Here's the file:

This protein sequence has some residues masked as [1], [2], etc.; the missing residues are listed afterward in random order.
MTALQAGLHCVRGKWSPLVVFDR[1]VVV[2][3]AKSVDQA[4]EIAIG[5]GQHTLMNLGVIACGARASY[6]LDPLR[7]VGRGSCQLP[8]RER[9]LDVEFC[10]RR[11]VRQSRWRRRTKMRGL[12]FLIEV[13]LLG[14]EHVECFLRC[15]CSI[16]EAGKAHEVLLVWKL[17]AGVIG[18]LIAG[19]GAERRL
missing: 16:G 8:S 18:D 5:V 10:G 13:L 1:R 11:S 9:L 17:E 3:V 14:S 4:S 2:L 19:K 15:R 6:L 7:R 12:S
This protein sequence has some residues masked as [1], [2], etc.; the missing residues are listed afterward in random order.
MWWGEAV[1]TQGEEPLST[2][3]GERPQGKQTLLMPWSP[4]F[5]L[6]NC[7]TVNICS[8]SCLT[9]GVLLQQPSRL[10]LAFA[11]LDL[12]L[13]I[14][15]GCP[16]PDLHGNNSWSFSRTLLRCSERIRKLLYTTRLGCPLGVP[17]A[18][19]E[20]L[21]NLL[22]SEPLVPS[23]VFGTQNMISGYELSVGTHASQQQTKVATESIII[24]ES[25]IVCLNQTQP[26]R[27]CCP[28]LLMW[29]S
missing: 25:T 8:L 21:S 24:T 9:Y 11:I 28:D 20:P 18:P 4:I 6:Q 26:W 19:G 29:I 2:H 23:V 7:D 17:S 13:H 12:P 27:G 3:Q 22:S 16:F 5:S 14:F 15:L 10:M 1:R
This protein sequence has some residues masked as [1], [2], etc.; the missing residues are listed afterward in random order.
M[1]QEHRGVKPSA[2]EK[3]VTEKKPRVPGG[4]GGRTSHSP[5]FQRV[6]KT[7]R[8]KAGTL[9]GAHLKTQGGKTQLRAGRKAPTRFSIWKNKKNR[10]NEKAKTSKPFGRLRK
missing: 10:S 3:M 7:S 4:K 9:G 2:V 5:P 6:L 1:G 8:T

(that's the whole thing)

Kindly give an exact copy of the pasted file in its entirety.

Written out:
This protein sequence has some residues masked as [1], [2], etc.; the missing residues are listed afterward in random order.
MTALQAGLHCVRGKWSPLVVFDR[1]VVV[2][3]AKSVDQA[4]EIAIG[5]GQHTLMNLGVIACGARASY[6]LDPLR[7]VGRGSCQLP[8]RER[9]LDVEFC[10]RR[11]VRQSRWRRRTKMRGL[12]FLIEV[13]LLG[14]EHVECFLRC[15]CSI[16]EAGKAHEVLLVWKL[17]AGVIG[18]LIAG[19]GAERRL
missing: 16:G 8:S 18:D 5:V 10:G 13:L 1:R 11:S 9:L 17:E 3:V 14:S 4:S 2:L 19:K 15:R 6:L 7:R 12:S
This protein sequence has some residues masked as [1], [2], etc.; the missing residues are listed afterward in random order.
MWWGEAV[1]TQGEEPLST[2][3]GERPQGKQTLLMPWSP[4]F[5]L[6]NC[7]TVNICS[8]SCLT[9]GVLLQQPSRL[10]LAFA[11]LDL[12]L[13]I[14][15]GCP[16]PDLHGNNSWSFSRTLLRCSERIRKLLYTTRLGCPLGVP[17]A[18][19]E[20]L[21]NLL[22]SEPLVPS[23]VFGTQNMISGYELSVGTHASQQQTKVATESIII[24]ES[25]IVCLNQTQP[26]R[27]CCP[28]LLMW[29]S
missing: 25:T 8:L 21:S 24:T 9:Y 11:I 28:D 20:P 18:P 4:I 6:Q 26:W 19:G 29:I 2:H 23:V 7:D 17:S 13:H 12:P 27:G 3:Q 22:S 16:F 5:S 14:F 15:L 10:M 1:R
This protein sequence has some residues masked as [1], [2], etc.; the missing residues are listed afterward in random order.
M[1]QEHRGVKPSA[2]EK[3]VTEKKPRVPGG[4]GGRTSHSP[5]FQRV[6]KT[7]R[8]KAGTL[9]GAHLKTQGGKTQLRAGRKAPTRFSIWKNKKNR[10]NEKAKTSKPFGRLRK
missing: 10:S 3:M 7:S 4:K 9:G 2:V 5:P 6:L 1:G 8:T